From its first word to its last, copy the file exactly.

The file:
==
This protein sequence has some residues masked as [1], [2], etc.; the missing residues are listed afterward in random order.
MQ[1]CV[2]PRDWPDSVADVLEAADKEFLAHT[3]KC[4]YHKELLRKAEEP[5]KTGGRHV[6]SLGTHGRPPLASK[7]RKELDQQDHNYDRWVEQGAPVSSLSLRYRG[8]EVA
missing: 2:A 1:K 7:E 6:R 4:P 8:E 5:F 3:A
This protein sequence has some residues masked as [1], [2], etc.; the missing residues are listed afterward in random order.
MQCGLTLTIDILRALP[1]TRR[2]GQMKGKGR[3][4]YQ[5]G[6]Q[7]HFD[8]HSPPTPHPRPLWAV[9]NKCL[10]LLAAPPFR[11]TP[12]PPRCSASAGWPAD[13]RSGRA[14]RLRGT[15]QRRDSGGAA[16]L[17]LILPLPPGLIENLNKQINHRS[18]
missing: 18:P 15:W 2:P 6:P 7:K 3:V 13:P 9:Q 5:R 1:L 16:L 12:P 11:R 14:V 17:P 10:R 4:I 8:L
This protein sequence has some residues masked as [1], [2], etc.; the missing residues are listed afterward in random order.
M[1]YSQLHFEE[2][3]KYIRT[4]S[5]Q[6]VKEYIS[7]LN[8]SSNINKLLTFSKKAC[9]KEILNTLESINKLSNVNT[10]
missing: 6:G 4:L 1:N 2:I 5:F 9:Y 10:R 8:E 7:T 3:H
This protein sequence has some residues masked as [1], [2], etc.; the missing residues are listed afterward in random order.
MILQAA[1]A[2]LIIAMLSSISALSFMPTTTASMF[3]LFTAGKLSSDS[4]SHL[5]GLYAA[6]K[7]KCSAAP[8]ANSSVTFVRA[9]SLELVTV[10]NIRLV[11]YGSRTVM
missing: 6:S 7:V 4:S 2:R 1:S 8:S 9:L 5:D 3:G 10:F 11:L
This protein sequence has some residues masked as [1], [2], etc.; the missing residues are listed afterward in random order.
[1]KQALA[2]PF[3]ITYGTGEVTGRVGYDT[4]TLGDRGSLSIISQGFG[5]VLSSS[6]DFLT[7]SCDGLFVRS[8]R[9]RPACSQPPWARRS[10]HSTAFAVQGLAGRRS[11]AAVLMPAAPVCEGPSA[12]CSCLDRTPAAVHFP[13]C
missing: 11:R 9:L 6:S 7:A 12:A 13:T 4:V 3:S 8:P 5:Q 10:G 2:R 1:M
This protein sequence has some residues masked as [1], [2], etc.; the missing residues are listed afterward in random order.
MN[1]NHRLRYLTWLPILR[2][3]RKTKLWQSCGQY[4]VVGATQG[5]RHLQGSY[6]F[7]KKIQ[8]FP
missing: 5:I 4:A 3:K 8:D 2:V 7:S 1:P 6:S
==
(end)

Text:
This protein sequence has some residues masked as [1], [2], etc.; the missing residues are listed afterward in random order.
MQ[1]CV[2]PRDWPDSVADVLEAADKEFLAHT[3]KC[4]YHKELLRKAEEP[5]KTGGRHV[6]SLGTHGRPPLASK[7]RKELDQQDHNYDRWVEQGAPVSSLSLRYRG[8]EVA
missing: 2:A 1:K 7:E 6:R 4:P 8:E 5:F 3:A
This protein sequence has some residues masked as [1], [2], etc.; the missing residues are listed afterward in random order.
MQCGLTLTIDILRALP[1]TRR[2]GQMKGKGR[3][4]YQ[5]G[6]Q[7]HFD[8]HSPPTPHPRPLWAV[9]NKCL[10]LLAAPPFR[11]TP[12]PPRCSASAGWPAD[13]RSGRA[14]RLRGT[15]QRRDSGGAA[16]L[17]LILPLPPGLIENLNKQINHRS[18]
missing: 18:P 15:W 2:P 6:P 7:K 3:V 13:P 9:Q 5:R 1:L 16:L 12:P 11:R 14:V 17:P 10:R 4:I 8:L
This protein sequence has some residues masked as [1], [2], etc.; the missing residues are listed afterward in random order.
M[1]YSQLHFEE[2][3]KYIRT[4]S[5]Q[6]VKEYIS[7]LN[8]SSNINKLLTFSKKAC[9]KEILNTLESINKLSNVNT[10]
missing: 6:G 4:L 1:N 2:I 5:F 9:Y 10:R 8:E 7:T 3:H
This protein sequence has some residues masked as [1], [2], etc.; the missing residues are listed afterward in random order.
MILQAA[1]A[2]LIIAMLSSISALSFMPTTTASMF[3]LFTAGKLSSDS[4]SHL[5]GLYAA[6]K[7]KCSAAP[8]ANSSVTFVRA[9]SLELVTV[10]NIRLV[11]YGSRTVM
missing: 6:S 7:V 4:S 2:R 1:S 8:S 9:L 5:D 3:G 10:F 11:L
This protein sequence has some residues masked as [1], [2], etc.; the missing residues are listed afterward in random order.
[1]KQALA[2]PF[3]ITYGTGEVTGRVGYDT[4]TLGDRGSLSIISQGFG[5]VLSSS[6]DFLT[7]SCDGLFVRS[8]R[9]RPACSQPPWARRS[10]HSTAFAVQGLAGRRS[11]AAVLMPAAPVCEGPSA[12]CSCLDRTPAAVHFP[13]C
missing: 11:R 9:L 6:S 7:A 12:A 13:T 4:V 3:S 8:P 5:Q 10:G 2:R 1:M
This protein sequence has some residues masked as [1], [2], etc.; the missing residues are listed afterward in random order.
MN[1]NHRLRYLTWLPILR[2][3]RKTKLWQSCGQY[4]VVGATQG[5]RHLQGSY[6]F[7]KKIQ[8]FP
missing: 5:I 4:A 3:K 8:D 2:V 7:S 1:P 6:S